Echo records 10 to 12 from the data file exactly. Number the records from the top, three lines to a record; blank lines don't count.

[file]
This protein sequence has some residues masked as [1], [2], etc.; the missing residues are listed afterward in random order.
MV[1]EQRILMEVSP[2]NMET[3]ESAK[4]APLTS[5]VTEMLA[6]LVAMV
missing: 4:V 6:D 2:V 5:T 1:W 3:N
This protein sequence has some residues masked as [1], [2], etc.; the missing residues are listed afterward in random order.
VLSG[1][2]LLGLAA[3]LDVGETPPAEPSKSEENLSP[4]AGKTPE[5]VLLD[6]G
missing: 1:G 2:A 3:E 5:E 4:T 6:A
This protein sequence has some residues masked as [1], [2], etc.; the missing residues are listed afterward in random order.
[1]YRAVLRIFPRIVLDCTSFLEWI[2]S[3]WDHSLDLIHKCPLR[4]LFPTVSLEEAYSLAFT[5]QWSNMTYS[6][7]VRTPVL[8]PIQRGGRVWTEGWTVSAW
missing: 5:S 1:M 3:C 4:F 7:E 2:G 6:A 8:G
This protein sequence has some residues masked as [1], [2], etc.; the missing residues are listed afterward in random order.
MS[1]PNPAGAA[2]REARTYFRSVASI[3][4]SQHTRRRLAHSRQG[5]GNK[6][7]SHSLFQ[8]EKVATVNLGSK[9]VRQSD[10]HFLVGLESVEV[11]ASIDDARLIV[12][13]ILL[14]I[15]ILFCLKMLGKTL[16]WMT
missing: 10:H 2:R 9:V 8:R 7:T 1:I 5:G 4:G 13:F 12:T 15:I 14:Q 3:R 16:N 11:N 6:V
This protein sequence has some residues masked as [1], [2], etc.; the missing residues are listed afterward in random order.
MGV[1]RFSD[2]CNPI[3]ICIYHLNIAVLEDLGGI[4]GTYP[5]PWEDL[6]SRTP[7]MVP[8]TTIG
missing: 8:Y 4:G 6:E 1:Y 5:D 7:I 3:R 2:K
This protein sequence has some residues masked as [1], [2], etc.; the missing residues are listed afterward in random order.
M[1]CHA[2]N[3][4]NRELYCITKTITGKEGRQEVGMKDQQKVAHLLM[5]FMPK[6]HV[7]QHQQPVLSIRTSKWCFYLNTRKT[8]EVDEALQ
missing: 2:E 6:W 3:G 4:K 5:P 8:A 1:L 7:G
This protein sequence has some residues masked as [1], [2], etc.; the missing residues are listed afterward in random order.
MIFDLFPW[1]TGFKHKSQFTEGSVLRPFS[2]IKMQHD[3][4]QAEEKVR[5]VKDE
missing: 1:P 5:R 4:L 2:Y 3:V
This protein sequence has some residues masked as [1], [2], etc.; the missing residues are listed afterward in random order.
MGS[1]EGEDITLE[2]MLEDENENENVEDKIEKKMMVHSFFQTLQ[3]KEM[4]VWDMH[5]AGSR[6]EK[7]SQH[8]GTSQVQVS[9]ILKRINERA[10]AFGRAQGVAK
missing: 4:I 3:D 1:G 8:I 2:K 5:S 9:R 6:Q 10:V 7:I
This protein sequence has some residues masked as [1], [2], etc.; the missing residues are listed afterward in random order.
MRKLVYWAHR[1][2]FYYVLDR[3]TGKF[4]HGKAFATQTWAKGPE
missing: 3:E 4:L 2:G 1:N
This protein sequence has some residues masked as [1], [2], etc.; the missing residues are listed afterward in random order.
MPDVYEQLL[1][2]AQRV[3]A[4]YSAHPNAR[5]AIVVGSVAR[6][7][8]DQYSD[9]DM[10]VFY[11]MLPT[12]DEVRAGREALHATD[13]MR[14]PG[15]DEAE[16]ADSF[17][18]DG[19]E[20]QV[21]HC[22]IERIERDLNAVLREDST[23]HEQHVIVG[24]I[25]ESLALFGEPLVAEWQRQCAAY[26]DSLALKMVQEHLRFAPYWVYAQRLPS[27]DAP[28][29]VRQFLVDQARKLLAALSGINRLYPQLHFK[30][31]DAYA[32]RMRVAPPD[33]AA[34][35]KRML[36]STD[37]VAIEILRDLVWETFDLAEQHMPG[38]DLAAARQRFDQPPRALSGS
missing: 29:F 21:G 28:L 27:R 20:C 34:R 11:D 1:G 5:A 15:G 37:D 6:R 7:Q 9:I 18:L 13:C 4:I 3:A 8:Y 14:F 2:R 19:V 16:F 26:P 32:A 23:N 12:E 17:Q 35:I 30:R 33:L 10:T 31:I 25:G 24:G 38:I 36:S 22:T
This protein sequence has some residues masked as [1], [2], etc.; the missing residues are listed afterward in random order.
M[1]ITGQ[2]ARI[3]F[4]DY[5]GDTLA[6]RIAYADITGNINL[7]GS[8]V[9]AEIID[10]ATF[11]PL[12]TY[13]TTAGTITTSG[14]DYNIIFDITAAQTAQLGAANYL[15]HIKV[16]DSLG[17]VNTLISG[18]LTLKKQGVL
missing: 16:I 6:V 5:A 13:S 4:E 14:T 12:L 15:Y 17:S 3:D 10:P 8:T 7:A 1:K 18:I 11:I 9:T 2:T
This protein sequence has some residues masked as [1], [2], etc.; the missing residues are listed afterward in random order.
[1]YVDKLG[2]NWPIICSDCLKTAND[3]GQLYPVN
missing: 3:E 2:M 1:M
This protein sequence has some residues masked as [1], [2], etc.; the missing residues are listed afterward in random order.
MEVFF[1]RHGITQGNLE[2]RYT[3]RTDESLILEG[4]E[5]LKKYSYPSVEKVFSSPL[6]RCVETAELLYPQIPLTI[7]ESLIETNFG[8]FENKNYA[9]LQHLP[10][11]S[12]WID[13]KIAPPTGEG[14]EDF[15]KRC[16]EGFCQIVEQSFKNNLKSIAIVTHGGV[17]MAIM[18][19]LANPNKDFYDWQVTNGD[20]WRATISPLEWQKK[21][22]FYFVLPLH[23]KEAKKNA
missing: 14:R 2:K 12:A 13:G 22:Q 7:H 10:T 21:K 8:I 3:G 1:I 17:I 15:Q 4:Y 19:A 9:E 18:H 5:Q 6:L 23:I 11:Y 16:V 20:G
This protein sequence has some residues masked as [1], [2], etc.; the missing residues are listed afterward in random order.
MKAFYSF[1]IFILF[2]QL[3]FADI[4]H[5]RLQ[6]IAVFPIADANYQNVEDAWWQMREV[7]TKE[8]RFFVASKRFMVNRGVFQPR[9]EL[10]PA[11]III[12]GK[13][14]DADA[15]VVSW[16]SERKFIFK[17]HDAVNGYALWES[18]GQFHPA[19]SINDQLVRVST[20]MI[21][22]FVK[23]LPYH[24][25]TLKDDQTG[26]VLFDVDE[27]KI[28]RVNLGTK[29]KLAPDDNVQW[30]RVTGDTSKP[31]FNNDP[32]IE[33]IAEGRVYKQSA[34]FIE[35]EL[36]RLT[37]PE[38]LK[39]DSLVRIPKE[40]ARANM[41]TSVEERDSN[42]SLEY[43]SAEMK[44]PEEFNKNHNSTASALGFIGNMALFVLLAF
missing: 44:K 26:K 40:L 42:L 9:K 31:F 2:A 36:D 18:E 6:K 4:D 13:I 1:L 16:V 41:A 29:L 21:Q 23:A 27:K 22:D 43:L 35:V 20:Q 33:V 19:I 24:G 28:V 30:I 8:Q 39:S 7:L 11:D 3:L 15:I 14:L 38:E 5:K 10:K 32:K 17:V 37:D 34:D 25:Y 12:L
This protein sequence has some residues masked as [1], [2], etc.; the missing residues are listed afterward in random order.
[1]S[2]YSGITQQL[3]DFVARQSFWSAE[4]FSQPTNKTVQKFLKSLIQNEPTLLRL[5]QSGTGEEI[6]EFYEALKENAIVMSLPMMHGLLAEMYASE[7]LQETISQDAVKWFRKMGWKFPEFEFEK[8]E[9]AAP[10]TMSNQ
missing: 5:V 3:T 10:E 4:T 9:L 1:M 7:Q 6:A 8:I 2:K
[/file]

This protein sequence has some residues masked as [1], [2], etc.; the missing residues are listed afterward in random order.
MPDVYEQLL[1][2]AQRV[3]A[4]YSAHPNAR[5]AIVVGSVAR[6][7][8]DQYSD[9]DM[10]VFY[11]MLPT[12]DEVRAGREALHATD[13]MR[14]PG[15]DEAE[16]ADSF[17][18]DG[19]E[20]QV[21]HC[22]IERIERDLNAVLREDST[23]HEQHVIVG[24]I[25]ESLALFGEPLVAEWQRQCAAY[26]DSLALKMVQEHLRFAPYWVYAQRLPS[27]DAP[28][29]VRQFLVDQARKLLAALSGINRLYPQLHFK[30][31]DAYA[32]RMRVAPPD[33]AA[34][35]KRML[36]STD[37]VAIEILRDLVWETFDLAEQHMPG[38]DLAAARQRFDQPPRALSGS
missing: 29:F 21:G 28:L 27:R 20:C 34:R 11:D 1:G 5:A 15:G 37:D 6:R 7:Q 9:I 18:L 13:C 4:I 3:A 8:Y 14:F 2:R 19:V 16:F 26:P 32:A 23:N 12:E 17:Q 35:I 30:R 33:L 10:T 31:I 25:G 24:G 38:I 36:S 22:T
This protein sequence has some residues masked as [1], [2], etc.; the missing residues are listed afterward in random order.
M[1]ITGQ[2]ARI[3]F[4]DY[5]GDTLA[6]RIAYADITGNINL[7]GS[8]V[9]AEIID[10]ATF[11]PL[12]TY[13]TTAGTITTSG[14]DYNIIFDITAAQTAQLGAANYL[15]HIKV[16]DSLG[17]VNTLISG[18]LTLKKQGVL
missing: 16:I 6:V 5:A 13:S 4:E 14:T 12:L 15:Y 17:S 3:D 10:P 8:T 7:A 1:K 18:I 11:I 9:T 2:T
This protein sequence has some residues masked as [1], [2], etc.; the missing residues are listed afterward in random order.
[1]YVDKLG[2]NWPIICSDCLKTAND[3]GQLYPVN
missing: 3:E 2:M 1:M